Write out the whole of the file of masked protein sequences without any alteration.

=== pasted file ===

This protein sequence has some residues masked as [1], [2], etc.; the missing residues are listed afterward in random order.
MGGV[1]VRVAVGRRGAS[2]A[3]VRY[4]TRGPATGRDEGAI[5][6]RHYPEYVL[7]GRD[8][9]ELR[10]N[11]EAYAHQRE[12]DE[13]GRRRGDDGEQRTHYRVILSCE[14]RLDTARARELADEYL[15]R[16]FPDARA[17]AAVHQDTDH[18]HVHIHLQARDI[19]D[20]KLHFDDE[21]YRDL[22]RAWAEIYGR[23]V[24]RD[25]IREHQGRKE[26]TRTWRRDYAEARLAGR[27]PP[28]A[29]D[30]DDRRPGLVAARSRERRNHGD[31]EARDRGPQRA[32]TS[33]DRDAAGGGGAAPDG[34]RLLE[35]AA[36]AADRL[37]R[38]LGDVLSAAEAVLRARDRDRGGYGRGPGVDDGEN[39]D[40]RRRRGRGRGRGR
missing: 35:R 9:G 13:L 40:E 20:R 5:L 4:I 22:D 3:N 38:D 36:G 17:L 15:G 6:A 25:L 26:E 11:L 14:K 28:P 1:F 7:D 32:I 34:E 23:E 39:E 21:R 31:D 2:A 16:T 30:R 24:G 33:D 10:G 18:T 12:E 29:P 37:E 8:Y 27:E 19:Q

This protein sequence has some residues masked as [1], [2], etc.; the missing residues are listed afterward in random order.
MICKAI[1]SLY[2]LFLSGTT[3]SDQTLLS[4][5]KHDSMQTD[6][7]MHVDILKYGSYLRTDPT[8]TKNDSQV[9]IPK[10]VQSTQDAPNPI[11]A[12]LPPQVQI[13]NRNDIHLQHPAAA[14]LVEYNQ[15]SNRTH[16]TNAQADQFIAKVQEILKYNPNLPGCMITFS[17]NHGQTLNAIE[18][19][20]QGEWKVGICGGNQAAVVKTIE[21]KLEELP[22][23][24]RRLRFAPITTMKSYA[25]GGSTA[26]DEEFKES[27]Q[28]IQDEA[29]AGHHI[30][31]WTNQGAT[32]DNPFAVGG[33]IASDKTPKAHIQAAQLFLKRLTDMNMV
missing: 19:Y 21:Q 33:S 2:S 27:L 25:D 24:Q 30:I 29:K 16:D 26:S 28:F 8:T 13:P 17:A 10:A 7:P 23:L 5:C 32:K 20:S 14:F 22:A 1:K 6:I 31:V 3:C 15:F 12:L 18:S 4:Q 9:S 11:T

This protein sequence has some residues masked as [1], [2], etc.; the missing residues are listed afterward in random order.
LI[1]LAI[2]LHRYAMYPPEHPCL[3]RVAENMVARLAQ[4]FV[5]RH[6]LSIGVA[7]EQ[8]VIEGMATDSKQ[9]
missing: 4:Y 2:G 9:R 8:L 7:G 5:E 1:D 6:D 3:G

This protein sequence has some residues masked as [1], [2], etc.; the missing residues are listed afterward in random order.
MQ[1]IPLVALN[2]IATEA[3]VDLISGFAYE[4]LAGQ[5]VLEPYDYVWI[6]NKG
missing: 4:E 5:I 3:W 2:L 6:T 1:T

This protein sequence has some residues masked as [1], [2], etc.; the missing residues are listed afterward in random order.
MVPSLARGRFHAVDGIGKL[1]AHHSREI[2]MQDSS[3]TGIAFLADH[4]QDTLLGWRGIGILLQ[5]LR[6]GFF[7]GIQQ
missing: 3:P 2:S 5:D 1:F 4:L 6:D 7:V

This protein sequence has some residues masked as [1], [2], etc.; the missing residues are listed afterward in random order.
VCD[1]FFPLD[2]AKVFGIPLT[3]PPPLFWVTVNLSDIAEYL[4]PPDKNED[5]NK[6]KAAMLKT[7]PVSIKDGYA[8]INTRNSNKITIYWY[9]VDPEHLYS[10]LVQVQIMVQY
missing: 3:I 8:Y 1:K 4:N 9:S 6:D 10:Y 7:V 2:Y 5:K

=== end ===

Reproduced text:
This protein sequence has some residues masked as [1], [2], etc.; the missing residues are listed afterward in random order.
MGGV[1]VRVAVGRRGAS[2]A[3]VRY[4]TRGPATGRDEGAI[5][6]RHYPEYVL[7]GRD[8][9]ELR[10]N[11]EAYAHQRE[12]DE[13]GRRRGDDGEQRTHYRVILSCE[14]RLDTARARELADEYL[15]R[16]FPDARA[17]AAVHQDTDH[18]HVHIHLQARDI[19]D[20]KLHFDDE[21]YRDL[22]RAWAEIYGR[23]V[24]RD[25]IREHQGRKE[26]TRTWRRDYAEARLAGR[27]PP[28]A[29]D[30]DDRRPGLVAARSRERRNHGD[31]EARDRGPQRA[32]TS[33]DRDAAGGGGAAPDG[34]RLLE[35]AA[36]AADRL[37]R[38]LGDVLSAAEAVLRARDRDRGGYGRGPGVDDGEN[39]D[40]RRRRGRGRGRGR
missing: 35:R 9:G 13:L 40:E 20:R 5:L 4:I 22:D 3:N 38:D 36:G 17:L 15:G 6:A 25:L 26:E 11:L 14:K 28:P 1:F 7:D 32:I 34:E 23:E 39:E 21:R 31:D 2:A 16:T 30:R 24:G 33:D 10:G 18:T 12:E 29:P 37:E 8:Y 27:E 19:Q

This protein sequence has some residues masked as [1], [2], etc.; the missing residues are listed afterward in random order.
MICKAI[1]SLY[2]LFLSGTT[3]SDQTLLS[4][5]KHDSMQTD[6][7]MHVDILKYGSYLRTDPT[8]TKNDSQV[9]IPK[10]VQSTQDAPNPI[11]A[12]LPPQVQI[13]NRNDIHLQHPAAA[14]LVEYNQ[15]SNRTH[16]TNAQADQFIAKVQEILKYNPNLPGCMITFS[17]NHGQTLNAIE[18][19][20]QGEWKVGICGGNQAAVVKTIE[21]KLEELP[22][23][24]RRLRFAPITTMKSYA[25]GGSTA[26]DEEFKES[27]Q[28]IQDEA[29]AGHHI[30][31]WTNQGAT[32]DNPFAVGG[33]IASDKTPKAHIQAAQLFLKRLTDMNMV
missing: 19:Y 21:Q 33:S 2:S 27:L 25:D 24:Q 30:I 29:K 16:D 26:S 28:F 8:T 13:P 17:A 10:A 7:P 23:L 5:C 32:K 20:S 14:F 22:A 1:K 6:I 31:V 3:C 15:F 12:L 18:S 4:Q 9:S 11:T

This protein sequence has some residues masked as [1], [2], etc.; the missing residues are listed afterward in random order.
LI[1]LAI[2]LHRYAMYPPEHPCL[3]RVAENMVARLAQ[4]FV[5]RH[6]LSIGVA[7]EQ[8]VIEGMATDSKQ[9]
missing: 4:Y 2:G 9:R 8:L 7:G 5:E 1:D 6:D 3:G

This protein sequence has some residues masked as [1], [2], etc.; the missing residues are listed afterward in random order.
MQ[1]IPLVALN[2]IATEA[3]VDLISGFAYE[4]LAGQ[5]VLEPYDYVWI[6]NKG
missing: 4:E 5:I 3:W 2:L 6:T 1:T

This protein sequence has some residues masked as [1], [2], etc.; the missing residues are listed afterward in random order.
MVPSLARGRFHAVDGIGKL[1]AHHSREI[2]MQDSS[3]TGIAFLADH[4]QDTLLGWRGIGILLQ[5]LR[6]GFF[7]GIQQ
missing: 3:P 2:S 5:D 1:F 4:L 6:D 7:V

This protein sequence has some residues masked as [1], [2], etc.; the missing residues are listed afterward in random order.
VCD[1]FFPLD[2]AKVFGIPLT[3]PPPLFWVTVNLSDIAEYL[4]PPDKNED[5]NK[6]KAAMLKT[7]PVSIKDGYA[8]INTRNSNKITIYWY[9]VDPEHLYS[10]LVQVQIMVQY
missing: 3:I 8:Y 1:K 4:N 9:S 6:D 10:Y 7:V 2:Y 5:K